If enthesitis is present, heel support & orthosis can be considered to decrease pain & thus improve mobility. Patients might choose to recommend a short period of non-weight bearing, to decrease the inflammation & limit the pressure of the body on the inflamed joints.

Stretching & ROM exercises should be completed to prevent muscle atrophy, especially if several joints are involved. The objective of physiotherapy is to avoid stiffness & deformities and to promote mobility & strength.

When recovery takes place, patients must be instructed not to overload their joints too soon, to avoid minor traumas which can cause a relapse.

Immobilization & inactivity are discouraged as they can lead to decreased range of motion, contractures, joint stiffness, decreased muscle strength, & decreased flexibility, as well as overall decreased cardiovascular fitness, which can lead to a cascade effect on other body systems. The goals of treatment should include pain relief, improved activities of daily living, reduce joint swelling, and prevention of joint damage & disability.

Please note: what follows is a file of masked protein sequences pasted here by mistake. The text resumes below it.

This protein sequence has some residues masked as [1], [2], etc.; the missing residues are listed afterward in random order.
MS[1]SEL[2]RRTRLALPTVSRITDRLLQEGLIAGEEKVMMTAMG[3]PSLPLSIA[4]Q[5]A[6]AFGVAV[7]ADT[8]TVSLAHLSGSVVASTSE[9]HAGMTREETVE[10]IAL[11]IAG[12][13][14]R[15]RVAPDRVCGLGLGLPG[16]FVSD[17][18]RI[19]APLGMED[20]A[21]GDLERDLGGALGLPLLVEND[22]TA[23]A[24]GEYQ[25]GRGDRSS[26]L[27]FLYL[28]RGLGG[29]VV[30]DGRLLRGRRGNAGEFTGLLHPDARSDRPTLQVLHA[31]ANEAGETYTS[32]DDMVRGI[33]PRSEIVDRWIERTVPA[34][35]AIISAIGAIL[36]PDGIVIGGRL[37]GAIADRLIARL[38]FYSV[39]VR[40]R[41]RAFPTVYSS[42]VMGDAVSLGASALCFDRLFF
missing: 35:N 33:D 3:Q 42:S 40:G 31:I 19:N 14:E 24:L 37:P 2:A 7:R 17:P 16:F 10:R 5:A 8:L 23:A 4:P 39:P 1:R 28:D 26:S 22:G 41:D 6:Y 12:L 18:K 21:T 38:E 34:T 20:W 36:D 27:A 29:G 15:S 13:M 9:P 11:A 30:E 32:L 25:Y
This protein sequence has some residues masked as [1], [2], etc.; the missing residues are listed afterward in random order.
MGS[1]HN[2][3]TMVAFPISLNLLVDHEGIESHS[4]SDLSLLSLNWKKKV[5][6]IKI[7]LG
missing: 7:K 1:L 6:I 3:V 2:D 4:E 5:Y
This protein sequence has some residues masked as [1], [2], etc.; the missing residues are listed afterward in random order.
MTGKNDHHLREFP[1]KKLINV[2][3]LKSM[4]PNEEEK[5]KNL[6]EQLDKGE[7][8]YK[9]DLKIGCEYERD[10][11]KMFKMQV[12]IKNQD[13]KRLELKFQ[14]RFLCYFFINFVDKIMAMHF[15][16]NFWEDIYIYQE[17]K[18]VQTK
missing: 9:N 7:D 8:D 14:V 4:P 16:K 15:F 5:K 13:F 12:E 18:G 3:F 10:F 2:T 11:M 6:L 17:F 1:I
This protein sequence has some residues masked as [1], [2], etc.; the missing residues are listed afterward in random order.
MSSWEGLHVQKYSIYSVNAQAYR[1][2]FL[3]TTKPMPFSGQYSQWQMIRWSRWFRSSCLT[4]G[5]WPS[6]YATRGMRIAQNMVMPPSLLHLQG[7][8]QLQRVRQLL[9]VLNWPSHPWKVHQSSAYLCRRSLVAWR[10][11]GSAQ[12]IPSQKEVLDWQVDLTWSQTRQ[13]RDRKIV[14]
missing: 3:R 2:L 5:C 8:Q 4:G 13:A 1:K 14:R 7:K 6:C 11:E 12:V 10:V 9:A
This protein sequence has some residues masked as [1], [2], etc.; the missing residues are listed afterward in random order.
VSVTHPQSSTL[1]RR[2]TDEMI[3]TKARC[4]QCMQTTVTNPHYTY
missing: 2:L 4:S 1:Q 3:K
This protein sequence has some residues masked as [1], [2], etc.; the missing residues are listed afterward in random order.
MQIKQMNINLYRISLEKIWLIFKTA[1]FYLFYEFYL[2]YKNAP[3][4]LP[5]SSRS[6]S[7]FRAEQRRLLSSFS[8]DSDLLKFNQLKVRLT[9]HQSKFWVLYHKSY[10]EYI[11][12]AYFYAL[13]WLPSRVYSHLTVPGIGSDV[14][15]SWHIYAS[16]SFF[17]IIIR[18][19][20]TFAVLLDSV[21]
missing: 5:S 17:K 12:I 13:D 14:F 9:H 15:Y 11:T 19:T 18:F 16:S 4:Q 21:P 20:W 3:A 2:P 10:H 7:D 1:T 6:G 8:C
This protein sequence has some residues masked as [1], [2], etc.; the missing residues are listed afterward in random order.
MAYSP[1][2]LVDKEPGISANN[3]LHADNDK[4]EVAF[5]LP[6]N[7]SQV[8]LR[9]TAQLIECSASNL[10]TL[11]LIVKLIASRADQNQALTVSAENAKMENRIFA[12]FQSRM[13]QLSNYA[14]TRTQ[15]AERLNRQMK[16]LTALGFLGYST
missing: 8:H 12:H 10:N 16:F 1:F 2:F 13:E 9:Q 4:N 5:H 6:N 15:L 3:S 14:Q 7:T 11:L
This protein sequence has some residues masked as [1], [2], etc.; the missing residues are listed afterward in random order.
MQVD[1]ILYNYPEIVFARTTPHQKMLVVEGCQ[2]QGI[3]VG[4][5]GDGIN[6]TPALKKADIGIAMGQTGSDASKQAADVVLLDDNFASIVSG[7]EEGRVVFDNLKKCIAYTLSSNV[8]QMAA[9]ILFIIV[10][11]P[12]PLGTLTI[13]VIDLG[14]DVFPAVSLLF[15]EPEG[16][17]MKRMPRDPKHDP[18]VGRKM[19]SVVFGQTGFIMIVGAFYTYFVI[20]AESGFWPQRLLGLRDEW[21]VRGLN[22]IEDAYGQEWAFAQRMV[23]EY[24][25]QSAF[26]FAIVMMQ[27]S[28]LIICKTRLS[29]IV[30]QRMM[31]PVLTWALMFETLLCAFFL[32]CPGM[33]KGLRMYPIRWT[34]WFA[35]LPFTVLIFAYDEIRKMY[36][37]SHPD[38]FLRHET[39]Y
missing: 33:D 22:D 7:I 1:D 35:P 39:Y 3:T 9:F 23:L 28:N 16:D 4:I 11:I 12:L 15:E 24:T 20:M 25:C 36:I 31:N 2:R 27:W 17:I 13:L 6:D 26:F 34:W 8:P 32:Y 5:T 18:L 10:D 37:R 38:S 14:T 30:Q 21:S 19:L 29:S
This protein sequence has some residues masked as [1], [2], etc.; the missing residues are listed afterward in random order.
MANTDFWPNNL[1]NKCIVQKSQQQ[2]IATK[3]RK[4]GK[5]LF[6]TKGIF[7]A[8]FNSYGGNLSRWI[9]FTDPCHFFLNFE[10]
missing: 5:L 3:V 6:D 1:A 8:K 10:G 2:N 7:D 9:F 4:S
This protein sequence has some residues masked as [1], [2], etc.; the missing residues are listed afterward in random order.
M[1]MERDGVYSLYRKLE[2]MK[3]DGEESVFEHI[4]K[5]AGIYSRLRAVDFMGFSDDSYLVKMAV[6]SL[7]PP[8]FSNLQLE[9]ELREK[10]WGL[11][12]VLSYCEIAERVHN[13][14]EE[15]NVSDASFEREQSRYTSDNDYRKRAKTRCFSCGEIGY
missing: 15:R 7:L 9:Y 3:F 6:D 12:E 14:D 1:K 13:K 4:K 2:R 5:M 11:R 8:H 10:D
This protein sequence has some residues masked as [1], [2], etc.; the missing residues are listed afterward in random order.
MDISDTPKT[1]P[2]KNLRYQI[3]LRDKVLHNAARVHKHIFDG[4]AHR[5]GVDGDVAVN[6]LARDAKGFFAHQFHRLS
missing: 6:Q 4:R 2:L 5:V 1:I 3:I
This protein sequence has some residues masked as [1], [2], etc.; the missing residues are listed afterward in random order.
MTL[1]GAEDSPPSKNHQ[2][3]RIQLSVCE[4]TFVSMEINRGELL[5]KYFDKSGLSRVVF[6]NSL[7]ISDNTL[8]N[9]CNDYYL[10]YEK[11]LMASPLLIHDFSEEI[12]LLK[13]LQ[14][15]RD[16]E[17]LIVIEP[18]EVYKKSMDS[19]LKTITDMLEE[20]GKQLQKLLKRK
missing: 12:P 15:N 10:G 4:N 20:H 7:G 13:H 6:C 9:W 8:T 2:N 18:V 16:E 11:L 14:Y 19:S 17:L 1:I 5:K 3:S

What are the complications of reactive arthritis?

Complications include:

  • Recurrent arthritis (15 to 50%)
  • Chronic arthritis or sacroiliitis
  • Ankylosing spondylitis
  • Urethral stricture
  • Aortic root necrosis
  • Cataracts
  • Cystoid macular edema

What is the prognosis of reactive arthritis?

Reactive arthritis might be self-limiting, frequently recurring, chronic, or progressive. 15 to 50 % of cases include recurrent bouts of arthritis. Chronic arthritis or sacroiliitis occurs in 15–30 % of cases. Repeated attacks over many years are common, & patients sometimes end up with chronic & disabling arthritis, heart disease, amyloid deposits, ankylosing spondylitis, immunoglobulin A nephropathy, cardiac conduction abnormalities, or aortitis with aortic regurgitation. Nevertheless, most people with reactive arthritis can expect to live normal life spans & maintain a near-normal lifestyle with modest adaptations to protect the involved organs.